Emphysema subtype tied to higher odds of lung cancer

  • González J & al.
  • PLoS ONE
  • 1 Jan 2019

  • curated by Kelli Whitlock Burton
  • Univadis Clinical Summaries
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Takeaway

  • Smokers with more severe emphysema or the centrilobular emphysema subtype have significantly higher odds of lung cancer.
  • The association between COPD and lung cancer risk may be mediated by emphysema rather than airflow obstruction.

Why this matters

  • This study is the first to examine the link between emphysema subtype and lung cancer risk.

Study design

  • 72 patients with lung cancer, matched 1:3 with 216 control individuals on the basis of age, sex, smoking history, and BMI.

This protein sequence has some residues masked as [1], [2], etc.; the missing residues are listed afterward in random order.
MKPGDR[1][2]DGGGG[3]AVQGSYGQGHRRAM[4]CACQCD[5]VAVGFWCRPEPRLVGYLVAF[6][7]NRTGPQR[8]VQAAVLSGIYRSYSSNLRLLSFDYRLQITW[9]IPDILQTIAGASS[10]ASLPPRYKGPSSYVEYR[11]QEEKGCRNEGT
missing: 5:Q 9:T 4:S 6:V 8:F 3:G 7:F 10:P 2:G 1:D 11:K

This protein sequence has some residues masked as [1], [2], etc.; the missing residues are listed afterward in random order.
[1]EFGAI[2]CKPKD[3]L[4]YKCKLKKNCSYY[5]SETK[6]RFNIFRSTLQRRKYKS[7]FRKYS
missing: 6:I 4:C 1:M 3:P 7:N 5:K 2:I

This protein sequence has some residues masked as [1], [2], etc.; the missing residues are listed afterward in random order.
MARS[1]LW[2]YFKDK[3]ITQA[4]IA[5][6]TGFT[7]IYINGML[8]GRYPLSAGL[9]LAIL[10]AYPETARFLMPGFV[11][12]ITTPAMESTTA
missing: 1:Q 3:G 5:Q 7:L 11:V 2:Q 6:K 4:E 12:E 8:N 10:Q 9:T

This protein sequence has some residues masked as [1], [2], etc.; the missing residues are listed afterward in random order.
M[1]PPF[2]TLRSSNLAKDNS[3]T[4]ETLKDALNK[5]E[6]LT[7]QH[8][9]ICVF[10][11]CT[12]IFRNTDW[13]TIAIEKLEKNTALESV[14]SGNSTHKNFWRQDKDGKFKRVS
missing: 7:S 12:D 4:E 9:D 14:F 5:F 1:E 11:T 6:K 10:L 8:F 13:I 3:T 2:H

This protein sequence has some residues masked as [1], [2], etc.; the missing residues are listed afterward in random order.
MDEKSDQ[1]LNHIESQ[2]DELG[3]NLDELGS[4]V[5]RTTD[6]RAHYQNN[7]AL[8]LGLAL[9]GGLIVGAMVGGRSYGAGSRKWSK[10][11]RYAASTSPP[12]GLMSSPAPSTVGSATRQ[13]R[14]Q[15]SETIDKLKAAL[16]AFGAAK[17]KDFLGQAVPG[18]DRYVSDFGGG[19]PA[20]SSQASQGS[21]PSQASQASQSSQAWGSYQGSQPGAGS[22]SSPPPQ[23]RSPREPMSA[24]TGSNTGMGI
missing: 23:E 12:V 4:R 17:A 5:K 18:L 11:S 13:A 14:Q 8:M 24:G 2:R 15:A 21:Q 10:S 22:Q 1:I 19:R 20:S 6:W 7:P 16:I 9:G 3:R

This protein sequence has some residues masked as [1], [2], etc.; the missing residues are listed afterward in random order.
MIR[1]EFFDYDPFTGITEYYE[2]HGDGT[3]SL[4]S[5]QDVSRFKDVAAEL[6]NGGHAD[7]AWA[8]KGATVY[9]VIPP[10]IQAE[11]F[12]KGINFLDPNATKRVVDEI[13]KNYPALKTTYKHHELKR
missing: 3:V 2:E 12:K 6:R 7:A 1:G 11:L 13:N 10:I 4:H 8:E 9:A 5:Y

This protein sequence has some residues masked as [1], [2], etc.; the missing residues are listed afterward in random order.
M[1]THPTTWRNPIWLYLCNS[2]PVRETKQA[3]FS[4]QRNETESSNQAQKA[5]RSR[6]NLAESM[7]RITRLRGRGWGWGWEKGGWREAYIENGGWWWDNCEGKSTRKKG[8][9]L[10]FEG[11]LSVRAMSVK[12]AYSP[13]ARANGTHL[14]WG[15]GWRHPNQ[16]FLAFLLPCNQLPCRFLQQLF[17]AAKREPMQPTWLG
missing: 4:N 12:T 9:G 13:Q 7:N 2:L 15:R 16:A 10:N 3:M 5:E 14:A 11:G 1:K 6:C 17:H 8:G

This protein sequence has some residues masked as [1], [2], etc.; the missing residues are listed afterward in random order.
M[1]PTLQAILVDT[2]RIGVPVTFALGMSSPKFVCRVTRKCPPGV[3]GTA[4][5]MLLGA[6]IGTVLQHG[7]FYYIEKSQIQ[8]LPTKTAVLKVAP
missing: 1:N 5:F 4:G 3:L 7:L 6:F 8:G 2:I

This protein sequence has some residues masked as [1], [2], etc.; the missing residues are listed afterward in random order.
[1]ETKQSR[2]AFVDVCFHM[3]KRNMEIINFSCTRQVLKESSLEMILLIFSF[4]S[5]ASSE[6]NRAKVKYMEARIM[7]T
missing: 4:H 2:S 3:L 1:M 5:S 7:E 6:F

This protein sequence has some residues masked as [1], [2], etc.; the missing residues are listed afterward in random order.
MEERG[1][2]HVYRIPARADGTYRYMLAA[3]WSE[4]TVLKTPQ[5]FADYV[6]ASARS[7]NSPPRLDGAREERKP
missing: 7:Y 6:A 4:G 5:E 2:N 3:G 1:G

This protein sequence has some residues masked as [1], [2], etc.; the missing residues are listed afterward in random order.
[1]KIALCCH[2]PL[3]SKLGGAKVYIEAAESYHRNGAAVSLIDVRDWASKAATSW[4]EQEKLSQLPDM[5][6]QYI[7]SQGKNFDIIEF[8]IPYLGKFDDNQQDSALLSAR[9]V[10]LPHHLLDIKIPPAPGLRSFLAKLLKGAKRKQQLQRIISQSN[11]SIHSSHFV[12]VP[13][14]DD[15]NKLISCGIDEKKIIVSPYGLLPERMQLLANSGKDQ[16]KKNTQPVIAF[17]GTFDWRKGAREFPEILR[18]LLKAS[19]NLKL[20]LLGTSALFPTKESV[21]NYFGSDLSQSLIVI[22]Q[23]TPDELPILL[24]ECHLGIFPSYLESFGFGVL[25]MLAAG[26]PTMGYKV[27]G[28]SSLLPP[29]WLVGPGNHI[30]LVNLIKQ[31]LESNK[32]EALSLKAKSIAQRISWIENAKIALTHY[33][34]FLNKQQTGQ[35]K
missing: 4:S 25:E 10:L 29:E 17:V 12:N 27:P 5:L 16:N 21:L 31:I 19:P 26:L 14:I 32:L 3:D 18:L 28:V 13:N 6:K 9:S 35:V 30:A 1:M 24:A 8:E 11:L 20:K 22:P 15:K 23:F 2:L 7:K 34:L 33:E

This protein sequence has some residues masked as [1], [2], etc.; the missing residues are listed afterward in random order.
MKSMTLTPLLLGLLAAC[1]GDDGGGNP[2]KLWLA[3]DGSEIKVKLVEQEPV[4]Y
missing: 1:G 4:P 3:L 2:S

• Funding: Spanish Ministry of Economy and Competitiveness; others.

Key results

  • Visually determined emphysema was significantly associated with increased lung cancer risk (OR, 5.9; P<.0001 especially among the most severe emphysema cases ci>
  • Visual emphysema remained strongly associated with lung cancer risk after adjusting for COPD GOLD classification (aOR, 5.4; P<.0001>
  • Airflow obstruction was not associated with lung cancer risk after adjusting for the presence of visual emphysema.
  • The centrilobular subtype offered the greatest risk for lung cancer when present alone (OR, 34.27; 95% CI, 25.48-99.31), but was attenuated in the presence of paraseptal subtype (OR, 4.02; 95% CI, 3.61-34.97).
  • No association between paraseptal emphysema alone and increased lung cancer risk.

Limitations

  • Significantly more men than women in the lung cancer case cohort.